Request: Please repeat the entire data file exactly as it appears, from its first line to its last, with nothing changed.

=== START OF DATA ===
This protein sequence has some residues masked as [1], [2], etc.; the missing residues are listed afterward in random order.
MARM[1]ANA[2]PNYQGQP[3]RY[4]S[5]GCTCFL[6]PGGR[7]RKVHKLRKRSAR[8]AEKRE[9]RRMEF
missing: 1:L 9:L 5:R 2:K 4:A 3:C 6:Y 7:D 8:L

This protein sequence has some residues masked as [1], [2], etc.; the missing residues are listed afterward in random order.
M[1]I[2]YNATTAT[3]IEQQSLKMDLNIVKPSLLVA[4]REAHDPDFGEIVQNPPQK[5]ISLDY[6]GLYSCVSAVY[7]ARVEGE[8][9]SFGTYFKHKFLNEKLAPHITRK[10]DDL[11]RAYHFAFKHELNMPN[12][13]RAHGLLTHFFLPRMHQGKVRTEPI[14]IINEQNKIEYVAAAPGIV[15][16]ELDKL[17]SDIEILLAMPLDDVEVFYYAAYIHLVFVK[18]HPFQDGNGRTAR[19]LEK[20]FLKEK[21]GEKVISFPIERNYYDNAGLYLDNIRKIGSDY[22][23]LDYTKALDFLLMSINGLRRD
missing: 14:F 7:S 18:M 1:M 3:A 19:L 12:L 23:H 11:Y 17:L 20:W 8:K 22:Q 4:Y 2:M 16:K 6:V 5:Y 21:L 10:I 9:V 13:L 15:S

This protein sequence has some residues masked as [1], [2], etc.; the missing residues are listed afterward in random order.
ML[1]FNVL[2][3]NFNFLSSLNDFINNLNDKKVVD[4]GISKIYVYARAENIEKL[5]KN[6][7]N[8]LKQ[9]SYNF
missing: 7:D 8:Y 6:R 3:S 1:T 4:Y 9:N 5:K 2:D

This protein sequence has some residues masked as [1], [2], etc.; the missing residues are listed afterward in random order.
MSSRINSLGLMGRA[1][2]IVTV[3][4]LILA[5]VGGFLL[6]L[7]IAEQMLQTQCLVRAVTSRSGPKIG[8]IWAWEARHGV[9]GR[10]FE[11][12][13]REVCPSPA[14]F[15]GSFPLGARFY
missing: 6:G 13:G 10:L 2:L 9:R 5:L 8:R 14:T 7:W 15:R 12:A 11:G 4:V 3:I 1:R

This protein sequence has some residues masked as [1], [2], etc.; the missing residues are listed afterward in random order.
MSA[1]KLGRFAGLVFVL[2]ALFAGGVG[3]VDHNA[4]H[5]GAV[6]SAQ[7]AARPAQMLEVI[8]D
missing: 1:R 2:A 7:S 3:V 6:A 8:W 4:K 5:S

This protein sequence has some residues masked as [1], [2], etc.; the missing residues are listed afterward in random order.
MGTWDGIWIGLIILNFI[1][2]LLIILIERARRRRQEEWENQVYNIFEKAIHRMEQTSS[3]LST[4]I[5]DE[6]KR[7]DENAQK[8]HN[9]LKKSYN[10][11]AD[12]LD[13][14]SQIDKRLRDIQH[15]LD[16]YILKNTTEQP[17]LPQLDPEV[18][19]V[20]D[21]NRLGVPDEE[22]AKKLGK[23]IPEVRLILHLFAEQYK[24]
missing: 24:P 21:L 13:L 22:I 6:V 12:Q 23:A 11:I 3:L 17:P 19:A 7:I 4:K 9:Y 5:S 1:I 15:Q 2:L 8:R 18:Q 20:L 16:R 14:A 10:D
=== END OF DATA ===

This protein sequence has some residues masked as [1], [2], etc.; the missing residues are listed afterward in random order.
MARM[1]ANA[2]PNYQGQP[3]RY[4]S[5]GCTCFL[6]PGGR[7]RKVHKLRKRSAR[8]AEKRE[9]RRMEF
missing: 1:L 9:L 5:R 2:K 4:A 3:C 6:Y 7:D 8:L

This protein sequence has some residues masked as [1], [2], etc.; the missing residues are listed afterward in random order.
M[1]I[2]YNATTAT[3]IEQQSLKMDLNIVKPSLLVA[4]REAHDPDFGEIVQNPPQK[5]ISLDY[6]GLYSCVSAVY[7]ARVEGE[8][9]SFGTYFKHKFLNEKLAPHITRK[10]DDL[11]RAYHFAFKHELNMPN[12][13]RAHGLLTHFFLPRMHQGKVRTEPI[14]IINEQNKIEYVAAAPGIV[15][16]ELDKL[17]SDIEILLAMPLDDVEVFYYAAYIHLVFVK[18]HPFQDGNGRTAR[19]LEK[20]FLKEK[21]GEKVISFPIERNYYDNAGLYLDNIRKIGSDY[22][23]LDYTKALDFLLMSINGLRRD
missing: 14:F 7:S 18:M 1:M 3:A 19:L 12:L 23:H 11:Y 17:L 20:W 8:K 22:Q 4:Y 2:M 16:K 6:V 5:Y 21:L 10:I 9:V 13:L 15:S

This protein sequence has some residues masked as [1], [2], etc.; the missing residues are listed afterward in random order.
ML[1]FNVL[2][3]NFNFLSSLNDFINNLNDKKVVD[4]GISKIYVYARAENIEKL[5]KN[6][7]N[8]LKQ[9]SYNF
missing: 7:D 8:Y 6:R 3:S 1:T 4:Y 9:N 5:K 2:D

This protein sequence has some residues masked as [1], [2], etc.; the missing residues are listed afterward in random order.
MSSRINSLGLMGRA[1][2]IVTV[3][4]LILA[5]VGGFLL[6]L[7]IAEQMLQTQCLVRAVTSRSGPKIG[8]IWAWEARHGV[9]GR[10]FE[11][12][13]REVCPSPA[14]F[15]GSFPLGARFY
missing: 6:G 13:G 10:L 2:L 9:R 5:L 8:R 14:T 7:W 15:R 12:A 11:G 4:V 3:I 1:R

This protein sequence has some residues masked as [1], [2], etc.; the missing residues are listed afterward in random order.
MSA[1]KLGRFAGLVFVL[2]ALFAGGVG[3]VDHNA[4]H[5]GAV[6]SAQ[7]AARPAQMLEVI[8]D
missing: 1:R 2:A 7:S 3:V 6:A 8:W 4:K 5:S

This protein sequence has some residues masked as [1], [2], etc.; the missing residues are listed afterward in random order.
MGTWDGIWIGLIILNFI[1][2]LLIILIERARRRRQEEWENQVYNIFEKAIHRMEQTSS[3]LST[4]I[5]DE[6]KR[7]DENAQK[8]HN[9]LKKSYN[10][11]AD[12]LD[13][14]SQIDKRLRDIQH[15]LD[16]YILKNTTEQP[17]LPQLDPEV[18][19]V[20]D[21]NRLGVPDEE[22]AKKLGK[23]IPEVRLILHLFAEQYK[24]
missing: 24:P 21:L 13:L 22:I 6:V 12:Q 23:A 11:I 3:L 17:P 19:A 7:I 4:K 9:Y 5:S 1:I 15:Q 2:L 8:R 18:Q 20:L 16:R 14:A 10:D